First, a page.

One psychological model of self control is that it’s like a “mental muscle”.
According to the model, self control
– is “a limited resource” that gets depleted and functions less well after already used (in other words, if you’re using self control all the time you’ll exhaust yourself and fail)
– within limits, the capacity of the muscle can be increased through exercising it in a way that builds it up.
Here’s a strategy for overcoming task-related avoidant coping that utilizes the above model.
Pick a task you’ve been avoiding.
Pick something where continuing to avoid the behaviour will cause you future stress, anxiety or problems, and continuing to avoid the behaviour is inconsistent with your personal values.
If you can realistically complete the task in 30 minutes, just do it!
Otherwise try this.
7 Day Plan
Day 1: Work on it for 15 minutes right now.
Day 2: day off
Day 3: work on it for 30 minutes.
Day 4: day off
Day 5: work on it 1 hour.
Day 6: day off
Day 7: work on it 2 hours.
20 Day Plan (for if you need more days):
Day 8: day off
Day 9: work on it for 15 minutes.
Day 10: work on it 30 minutes.
Day 11: work on it 1 hour.
Day 12: work on it 2 hours.
Day 13: day off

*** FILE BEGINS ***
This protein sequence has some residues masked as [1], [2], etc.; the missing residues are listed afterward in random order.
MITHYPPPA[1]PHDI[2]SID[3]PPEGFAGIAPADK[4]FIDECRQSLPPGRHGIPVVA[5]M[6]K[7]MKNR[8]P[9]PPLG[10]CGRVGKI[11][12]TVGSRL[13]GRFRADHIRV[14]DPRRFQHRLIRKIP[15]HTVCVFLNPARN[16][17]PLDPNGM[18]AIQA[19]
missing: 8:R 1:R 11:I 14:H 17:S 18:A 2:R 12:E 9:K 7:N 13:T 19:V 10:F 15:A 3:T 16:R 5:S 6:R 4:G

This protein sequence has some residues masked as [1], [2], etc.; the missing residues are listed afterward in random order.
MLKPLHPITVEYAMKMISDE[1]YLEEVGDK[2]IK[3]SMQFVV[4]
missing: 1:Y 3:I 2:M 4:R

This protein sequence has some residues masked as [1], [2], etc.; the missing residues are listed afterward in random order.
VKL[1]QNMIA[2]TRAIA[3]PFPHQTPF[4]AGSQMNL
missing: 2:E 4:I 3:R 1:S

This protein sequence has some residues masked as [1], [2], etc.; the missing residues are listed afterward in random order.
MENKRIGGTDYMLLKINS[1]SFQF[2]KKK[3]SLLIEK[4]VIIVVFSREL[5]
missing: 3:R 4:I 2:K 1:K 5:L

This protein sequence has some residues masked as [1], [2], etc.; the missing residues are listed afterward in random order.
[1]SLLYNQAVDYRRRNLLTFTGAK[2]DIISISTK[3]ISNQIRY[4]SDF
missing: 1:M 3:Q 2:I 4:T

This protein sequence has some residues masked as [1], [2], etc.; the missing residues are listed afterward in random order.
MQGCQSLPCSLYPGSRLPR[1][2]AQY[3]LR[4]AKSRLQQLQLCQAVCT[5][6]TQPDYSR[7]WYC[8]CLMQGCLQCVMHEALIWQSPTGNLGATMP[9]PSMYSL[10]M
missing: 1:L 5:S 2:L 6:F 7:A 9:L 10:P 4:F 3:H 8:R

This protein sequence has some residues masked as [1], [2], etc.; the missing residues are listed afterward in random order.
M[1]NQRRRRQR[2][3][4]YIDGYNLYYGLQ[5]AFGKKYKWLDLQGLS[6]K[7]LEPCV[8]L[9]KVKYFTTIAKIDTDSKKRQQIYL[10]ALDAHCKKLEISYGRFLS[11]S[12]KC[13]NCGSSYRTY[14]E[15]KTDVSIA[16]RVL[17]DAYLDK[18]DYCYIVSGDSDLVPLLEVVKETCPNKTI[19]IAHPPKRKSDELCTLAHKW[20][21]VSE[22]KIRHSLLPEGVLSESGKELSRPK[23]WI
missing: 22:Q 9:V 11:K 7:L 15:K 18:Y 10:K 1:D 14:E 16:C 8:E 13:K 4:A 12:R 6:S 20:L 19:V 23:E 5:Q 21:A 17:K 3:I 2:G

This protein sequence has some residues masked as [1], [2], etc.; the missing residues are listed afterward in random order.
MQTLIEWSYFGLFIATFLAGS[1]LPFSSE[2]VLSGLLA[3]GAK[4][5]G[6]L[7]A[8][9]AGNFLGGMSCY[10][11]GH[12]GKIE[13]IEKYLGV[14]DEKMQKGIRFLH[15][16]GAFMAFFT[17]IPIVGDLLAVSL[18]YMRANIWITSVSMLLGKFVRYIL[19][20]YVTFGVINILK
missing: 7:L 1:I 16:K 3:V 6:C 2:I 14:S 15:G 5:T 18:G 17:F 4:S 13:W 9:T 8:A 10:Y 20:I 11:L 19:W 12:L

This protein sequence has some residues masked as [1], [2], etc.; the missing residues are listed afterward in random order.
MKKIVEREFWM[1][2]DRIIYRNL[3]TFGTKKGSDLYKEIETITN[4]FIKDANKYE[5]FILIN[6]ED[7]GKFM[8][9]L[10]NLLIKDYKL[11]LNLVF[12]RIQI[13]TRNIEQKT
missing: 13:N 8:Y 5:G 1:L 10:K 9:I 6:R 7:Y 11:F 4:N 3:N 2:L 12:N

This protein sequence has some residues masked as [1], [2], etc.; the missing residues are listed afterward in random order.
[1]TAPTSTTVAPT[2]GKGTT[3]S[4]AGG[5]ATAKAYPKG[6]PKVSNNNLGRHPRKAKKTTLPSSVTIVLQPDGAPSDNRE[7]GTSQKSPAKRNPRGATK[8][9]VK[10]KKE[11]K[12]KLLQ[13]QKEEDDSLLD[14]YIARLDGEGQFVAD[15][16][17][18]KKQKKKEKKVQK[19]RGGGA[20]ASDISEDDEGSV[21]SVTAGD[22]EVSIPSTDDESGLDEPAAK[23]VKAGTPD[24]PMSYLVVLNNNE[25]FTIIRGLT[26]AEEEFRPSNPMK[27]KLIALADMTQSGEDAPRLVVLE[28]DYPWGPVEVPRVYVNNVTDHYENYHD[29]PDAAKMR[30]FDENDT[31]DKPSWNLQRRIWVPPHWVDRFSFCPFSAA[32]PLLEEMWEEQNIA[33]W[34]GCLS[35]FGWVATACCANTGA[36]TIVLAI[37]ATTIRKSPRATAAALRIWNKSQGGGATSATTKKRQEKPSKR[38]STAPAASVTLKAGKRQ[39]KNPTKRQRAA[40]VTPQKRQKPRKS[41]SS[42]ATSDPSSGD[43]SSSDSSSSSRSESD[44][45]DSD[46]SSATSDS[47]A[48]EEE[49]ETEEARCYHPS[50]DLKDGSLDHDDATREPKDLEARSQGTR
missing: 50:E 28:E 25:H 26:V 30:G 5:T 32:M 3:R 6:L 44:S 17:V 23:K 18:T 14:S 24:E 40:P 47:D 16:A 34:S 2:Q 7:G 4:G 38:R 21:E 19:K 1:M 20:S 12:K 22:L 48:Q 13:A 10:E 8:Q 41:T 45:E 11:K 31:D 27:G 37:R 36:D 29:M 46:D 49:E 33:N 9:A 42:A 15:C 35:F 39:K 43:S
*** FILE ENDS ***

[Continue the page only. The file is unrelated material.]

Day 14: work on it 30 minutes (omit the 15 minute level at this point)
Day 15: 1 hour.
Day 16: 2 hours.
Day 17: day off
Day 18: 30 minutes
Day 19: 1 hour
Day 20: 2 hours.
This procedure is just intended as an idea.
As regular readers will know, I am enamored with the Couch to 5 K program (time version) for jogging. I love how the pacing of that program works. You build stamina slowly but you also cycle back to the easier levels of the program. This is done in a way that levels that seemed hard initially later seem like resting.
In coming up with this idea for tackling task-related avoidant coping, I tried to replicate those aspects of Couch to 5K.
Don’t expect to be good at the task initially
If you’ve been sitting on a problem keeping it warm for a long time, when you start non-avoidant coping, don’t expect to be good at the task from the outset.